Women technology entrepreneurs should set a larger vision, develop business plans, and build teams to grow $100M+ businesses.  Hear more when Theresa Szczurek speaks on Thurs 9/16/2010 5:30pm at Boulder BPW (

Theresa Szczurek (,


There are not enough women leading tech start-ups.  The buzz is on ignited by the 8/27/2010 Wall Street Journal article “Addressing The Lack Of Women Leading Tech Start-Ups.”  As a serial tech entrepreneur, I participated in heated discussion for decades exploring why the dearth and how it negatively hurts society.  I propose four practical actions of what to do about it.  But first why, where, and why.


Why bother getting more women tech leaders?  Besides addressing gender equity issues, everyone stands to benefit – companies gain from female creativity and management styles, those companies’ customers, half of whom may be female, find unique products being brought to market in novel ways, the employees and people involved in the company benefit from women’s leadership, the women themselves self-actualize their potential, and our nation is ultimately more competitive from the outputs of more start-ups. The end result is a stronger tech engine.

Where do leaders of tech start-ups come from?  One proven path to tech leadership is to start as an engineer, scientist, mathematician, or computer scientist.  While women represent around 50 percent of the US graduates of law, medicine, and business degrees, the percentage of women graduates in engineering, science, and math graduates is well under 25 percent and has gone down over the years.  The National Center for Women and Information Technology (NCWIT) reports, “In 2008 women earned only 18 percent of all Computer Science degrees. Back in 1985, women earned 37 percent of CS degrees.”  The same under-representation of women is seen in other tech fields. In 1996, only 17 percent of bachelor degrees in Engineering were earned by women.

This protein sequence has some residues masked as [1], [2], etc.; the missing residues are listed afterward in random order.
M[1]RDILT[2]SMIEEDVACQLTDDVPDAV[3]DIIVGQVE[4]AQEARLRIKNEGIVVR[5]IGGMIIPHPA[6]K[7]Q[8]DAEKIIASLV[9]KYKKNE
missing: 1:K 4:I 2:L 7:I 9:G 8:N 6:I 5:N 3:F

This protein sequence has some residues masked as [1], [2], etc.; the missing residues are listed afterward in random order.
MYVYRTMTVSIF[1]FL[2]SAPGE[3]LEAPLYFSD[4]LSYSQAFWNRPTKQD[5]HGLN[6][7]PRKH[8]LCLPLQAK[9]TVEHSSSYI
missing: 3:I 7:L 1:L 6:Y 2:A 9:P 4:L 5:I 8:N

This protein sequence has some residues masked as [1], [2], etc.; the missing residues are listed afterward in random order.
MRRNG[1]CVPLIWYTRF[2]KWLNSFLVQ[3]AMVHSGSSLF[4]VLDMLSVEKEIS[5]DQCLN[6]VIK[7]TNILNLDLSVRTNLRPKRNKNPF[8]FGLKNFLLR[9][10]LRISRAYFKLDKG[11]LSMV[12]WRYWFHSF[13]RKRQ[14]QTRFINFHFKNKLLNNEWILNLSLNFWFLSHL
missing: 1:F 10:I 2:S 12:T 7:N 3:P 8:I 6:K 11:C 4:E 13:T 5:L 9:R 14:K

Disappointedly, many females who graduate with a technology degree do not stay in the field.  The Society of Women Engineers ( reports statistics that between 7-16 percent of engineers, depending on the discipline, are female. According to a National Science Foundation 2009 report, only 11 percent of the engineering workforce in 2003 was women.


Why don’t girls pursue tech degrees and careers?  That is the question the Girl Scouts Research Institute explored.  The Girl Difference: Short-Circuiting the Myth of the Technophobic Girl, through a synthesis of relevant research, shows the following: 

  • Adults are not encouraging girls to pursue math, science, and technology-related courses.  (National Science Foundation)
  • Girls and women do not encounter enough mentors in their career pursuits.
  • Early childhood messages prevail. Boys are expected to learn about machines and how things work. Girls are not. Gender specific social expectations may play a role in limiting the likelihood that girls will be creators, shapers, and producers of technology.
  • Girls reject computer games that are violent, and they find action gaming boring and repetitious. Girls prefer games that feature simulation, strategy, and interaction. (American Association of University Women, Tech-Savvy: Educating Girls in the New Computer Age).
  • Women would be more attracted to computer science if it were integrated with other subjects and resulted in their ability to do something useful for society in their work. (Margolis, et al., Carnegie-Mellon University).

Four Practical Pointers of What to Do.

Stay tuned for my next article on what to do.  The answer is believe and act -- Believe it is possible to change the situation and take action.


Theresa M. Szczurek (,,